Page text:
While medical clearance to dive does not have a defined optimal fitness level, a fit and healthy individual is better able to dive safely. You will experience the greatest positive safety benefits by moving from a sedentary lifestyle to some physical activity, with smaller gains as you move up the fitness continuum. From a cardiovascular perspective, a higher fitness level means you will be working at a smaller percentage of your maximum capability, allowing you to devote more attention and focus to dive tasks. This is particularly beneficial in challenging dive conditions.

The ACSM total-body strength training recommendations include eight to 10 exercises that together target the major muscle groups, starting with one set of each on two to three nonconsecutive days each week. These movements should be with a full range of motion and pain-free. The chart shows an example full-body routine of standard exercises that offers a good, balanced starting point. This routine adds two arm exercises that you can include or remove as necessary, but a lower level of arm strength can limit the chest and back exercises.

Full-Body Routine

Begin with a lighter routine than you think you are ready for, and gradually increase the intensity and duration of training. Your body starts to decondition in as little as a week, so you should not pick up your exercise routine where you left off before the break. Starting easy and gradually progressing will allow your body and mind to adapt to your new exercise routine and help you avoid potential injury.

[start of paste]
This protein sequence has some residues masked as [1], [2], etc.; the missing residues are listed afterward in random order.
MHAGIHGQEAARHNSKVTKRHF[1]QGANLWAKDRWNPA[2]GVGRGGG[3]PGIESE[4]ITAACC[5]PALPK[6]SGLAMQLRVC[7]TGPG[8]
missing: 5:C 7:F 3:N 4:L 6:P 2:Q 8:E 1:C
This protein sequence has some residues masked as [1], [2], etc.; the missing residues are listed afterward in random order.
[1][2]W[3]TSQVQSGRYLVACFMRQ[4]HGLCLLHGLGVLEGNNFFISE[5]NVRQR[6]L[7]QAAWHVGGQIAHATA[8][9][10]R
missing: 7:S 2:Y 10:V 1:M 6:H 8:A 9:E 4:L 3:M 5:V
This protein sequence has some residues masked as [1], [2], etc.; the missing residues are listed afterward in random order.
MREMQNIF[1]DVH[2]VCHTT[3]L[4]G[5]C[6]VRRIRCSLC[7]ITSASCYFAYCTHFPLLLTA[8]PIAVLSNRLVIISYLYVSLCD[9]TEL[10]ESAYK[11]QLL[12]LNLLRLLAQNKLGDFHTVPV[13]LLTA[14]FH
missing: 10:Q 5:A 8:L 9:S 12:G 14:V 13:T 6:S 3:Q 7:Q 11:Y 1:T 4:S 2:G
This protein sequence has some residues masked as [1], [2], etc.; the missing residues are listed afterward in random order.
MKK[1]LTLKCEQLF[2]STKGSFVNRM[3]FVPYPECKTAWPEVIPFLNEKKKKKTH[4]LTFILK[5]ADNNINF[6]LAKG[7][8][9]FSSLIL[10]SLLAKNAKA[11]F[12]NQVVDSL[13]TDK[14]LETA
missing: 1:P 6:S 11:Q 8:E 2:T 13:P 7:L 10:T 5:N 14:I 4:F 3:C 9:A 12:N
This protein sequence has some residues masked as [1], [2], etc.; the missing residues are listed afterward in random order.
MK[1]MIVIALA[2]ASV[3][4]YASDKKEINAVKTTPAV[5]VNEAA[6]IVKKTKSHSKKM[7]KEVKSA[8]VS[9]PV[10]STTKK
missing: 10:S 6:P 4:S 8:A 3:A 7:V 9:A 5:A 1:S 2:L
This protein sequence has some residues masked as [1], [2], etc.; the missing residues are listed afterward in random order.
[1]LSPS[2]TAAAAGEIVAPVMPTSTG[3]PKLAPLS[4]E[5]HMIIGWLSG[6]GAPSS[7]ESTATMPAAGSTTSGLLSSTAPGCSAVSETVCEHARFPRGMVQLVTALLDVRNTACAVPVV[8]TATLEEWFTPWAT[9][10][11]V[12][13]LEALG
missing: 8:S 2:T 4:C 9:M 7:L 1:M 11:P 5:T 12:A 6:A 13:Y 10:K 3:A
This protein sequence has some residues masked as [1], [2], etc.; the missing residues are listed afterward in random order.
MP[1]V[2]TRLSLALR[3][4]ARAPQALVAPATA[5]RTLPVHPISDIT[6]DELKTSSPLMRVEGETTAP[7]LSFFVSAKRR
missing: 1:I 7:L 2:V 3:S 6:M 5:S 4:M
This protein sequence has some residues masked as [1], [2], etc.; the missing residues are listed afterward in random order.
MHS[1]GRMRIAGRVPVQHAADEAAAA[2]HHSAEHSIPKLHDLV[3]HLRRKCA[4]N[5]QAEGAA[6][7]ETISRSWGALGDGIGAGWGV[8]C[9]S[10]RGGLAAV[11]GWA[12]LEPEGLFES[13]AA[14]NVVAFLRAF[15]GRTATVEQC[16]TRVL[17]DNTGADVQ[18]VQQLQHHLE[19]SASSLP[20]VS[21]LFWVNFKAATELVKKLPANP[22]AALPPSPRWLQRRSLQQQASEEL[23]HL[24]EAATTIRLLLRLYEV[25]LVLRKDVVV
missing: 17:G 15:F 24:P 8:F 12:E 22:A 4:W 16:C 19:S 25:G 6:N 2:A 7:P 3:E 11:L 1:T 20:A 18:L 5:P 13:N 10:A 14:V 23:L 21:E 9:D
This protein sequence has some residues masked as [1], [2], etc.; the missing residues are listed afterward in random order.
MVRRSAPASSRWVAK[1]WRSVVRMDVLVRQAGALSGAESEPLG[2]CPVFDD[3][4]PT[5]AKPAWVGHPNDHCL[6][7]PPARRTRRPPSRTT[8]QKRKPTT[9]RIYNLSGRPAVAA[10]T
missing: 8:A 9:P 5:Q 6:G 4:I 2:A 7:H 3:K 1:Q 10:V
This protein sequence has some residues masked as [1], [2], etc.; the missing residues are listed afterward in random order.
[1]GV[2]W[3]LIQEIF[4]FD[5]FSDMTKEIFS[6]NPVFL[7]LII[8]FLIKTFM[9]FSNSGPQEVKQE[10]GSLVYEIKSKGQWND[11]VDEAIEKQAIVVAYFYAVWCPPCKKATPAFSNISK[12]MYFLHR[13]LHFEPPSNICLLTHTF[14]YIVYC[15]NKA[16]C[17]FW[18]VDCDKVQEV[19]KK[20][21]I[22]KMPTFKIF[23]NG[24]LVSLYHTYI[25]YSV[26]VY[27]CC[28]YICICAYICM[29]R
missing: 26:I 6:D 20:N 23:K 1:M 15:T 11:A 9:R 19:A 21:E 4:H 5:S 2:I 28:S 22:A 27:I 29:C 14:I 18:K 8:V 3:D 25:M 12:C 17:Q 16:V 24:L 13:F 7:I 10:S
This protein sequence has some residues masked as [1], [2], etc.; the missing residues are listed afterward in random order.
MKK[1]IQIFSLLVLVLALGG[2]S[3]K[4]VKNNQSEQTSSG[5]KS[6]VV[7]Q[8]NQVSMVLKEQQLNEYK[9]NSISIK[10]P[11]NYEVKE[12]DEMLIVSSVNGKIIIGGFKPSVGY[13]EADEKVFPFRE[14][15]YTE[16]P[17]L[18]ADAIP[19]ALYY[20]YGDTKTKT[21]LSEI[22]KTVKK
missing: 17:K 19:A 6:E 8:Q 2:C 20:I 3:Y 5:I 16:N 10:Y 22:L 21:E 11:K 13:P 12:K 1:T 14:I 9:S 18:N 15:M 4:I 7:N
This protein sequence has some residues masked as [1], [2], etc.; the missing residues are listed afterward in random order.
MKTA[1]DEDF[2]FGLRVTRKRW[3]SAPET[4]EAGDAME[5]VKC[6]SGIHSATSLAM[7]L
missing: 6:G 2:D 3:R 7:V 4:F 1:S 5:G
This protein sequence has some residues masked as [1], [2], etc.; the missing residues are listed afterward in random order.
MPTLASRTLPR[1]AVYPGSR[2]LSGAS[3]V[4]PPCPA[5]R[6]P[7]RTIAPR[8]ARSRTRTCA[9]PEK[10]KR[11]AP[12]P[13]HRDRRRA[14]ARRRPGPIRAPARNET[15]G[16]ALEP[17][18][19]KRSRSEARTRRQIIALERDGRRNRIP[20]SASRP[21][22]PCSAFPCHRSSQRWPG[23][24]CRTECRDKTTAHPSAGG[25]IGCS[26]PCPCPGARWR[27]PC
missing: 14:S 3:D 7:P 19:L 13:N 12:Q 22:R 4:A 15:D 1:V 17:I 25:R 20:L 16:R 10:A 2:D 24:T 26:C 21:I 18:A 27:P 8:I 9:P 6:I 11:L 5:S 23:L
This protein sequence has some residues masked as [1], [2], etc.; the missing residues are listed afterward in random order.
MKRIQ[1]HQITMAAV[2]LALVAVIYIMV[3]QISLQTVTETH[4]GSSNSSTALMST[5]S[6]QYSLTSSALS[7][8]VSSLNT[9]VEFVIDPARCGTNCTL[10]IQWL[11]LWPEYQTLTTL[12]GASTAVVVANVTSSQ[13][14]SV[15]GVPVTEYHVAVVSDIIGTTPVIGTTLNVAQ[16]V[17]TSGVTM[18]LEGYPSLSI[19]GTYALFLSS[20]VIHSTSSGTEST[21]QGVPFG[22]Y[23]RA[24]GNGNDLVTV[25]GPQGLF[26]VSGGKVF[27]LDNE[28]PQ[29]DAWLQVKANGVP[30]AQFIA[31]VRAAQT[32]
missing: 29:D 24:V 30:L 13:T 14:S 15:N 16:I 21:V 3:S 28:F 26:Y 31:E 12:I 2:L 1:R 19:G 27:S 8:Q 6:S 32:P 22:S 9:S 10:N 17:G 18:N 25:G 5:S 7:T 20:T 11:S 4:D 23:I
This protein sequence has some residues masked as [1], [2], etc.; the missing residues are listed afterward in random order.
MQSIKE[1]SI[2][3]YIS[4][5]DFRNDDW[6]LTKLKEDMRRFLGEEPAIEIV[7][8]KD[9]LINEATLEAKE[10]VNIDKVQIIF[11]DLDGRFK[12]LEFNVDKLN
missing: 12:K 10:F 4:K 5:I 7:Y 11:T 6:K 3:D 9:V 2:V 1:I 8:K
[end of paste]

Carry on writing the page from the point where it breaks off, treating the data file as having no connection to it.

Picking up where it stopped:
The human body responds quickly to exercise. Even walking has significant positive effects on your health, and adding exercise to your routine can lower stress. If getting to a gym is too challenging, go for a brisk walk or a light jog to get moving. Feeling good from minor activity can help you want to continue your return to healthy habits.

There is no perfect time for a workout, and you have to balance all your daily requirements, but people who plan for and prioritize exercise are more successful in the long run. Plan for your workout time, location and attire the night before. If you exercise after work, have your gym bag ready next to your desk as a reminder of your commitment.

Exercise can be more enjoyable with a buddy. People who incorporate socialization with training are often more successful at sustaining their routine. Find a friend to train with or hold you accountable. A group challenge or event can also help to kick-start your training program. Provide variety by mixing up your workouts. Dive Fitness articles in past issues of Alert Diver have specific exercises that you can incorporate. Changing your routine will reduce the likelihood of boredom and train a wider range of muscles.

Choosing to put your time into daily activities creates habits. The more consistent you are with your exercise routine, the easier it is to form healthy habits.

Implementing a regular physical fitness routine will improve your mental and physical wellness. The body enjoys positive stress and will release endorphins, burn calories, improve physical fitness and reduce the risk of major diseases. Your daily fitness habit will also become an essential part of being prepared for your next dive.

NOTE: To avoid an increased risk of decompression sickness, DAN® recommends that divers avoid strenuous exercise for 24 hours after making a dive. During your annual physical exam or following any changes in your health status, consult your physician to ensure you have medical clearance to dive.

© Alert Diver — Q2 2021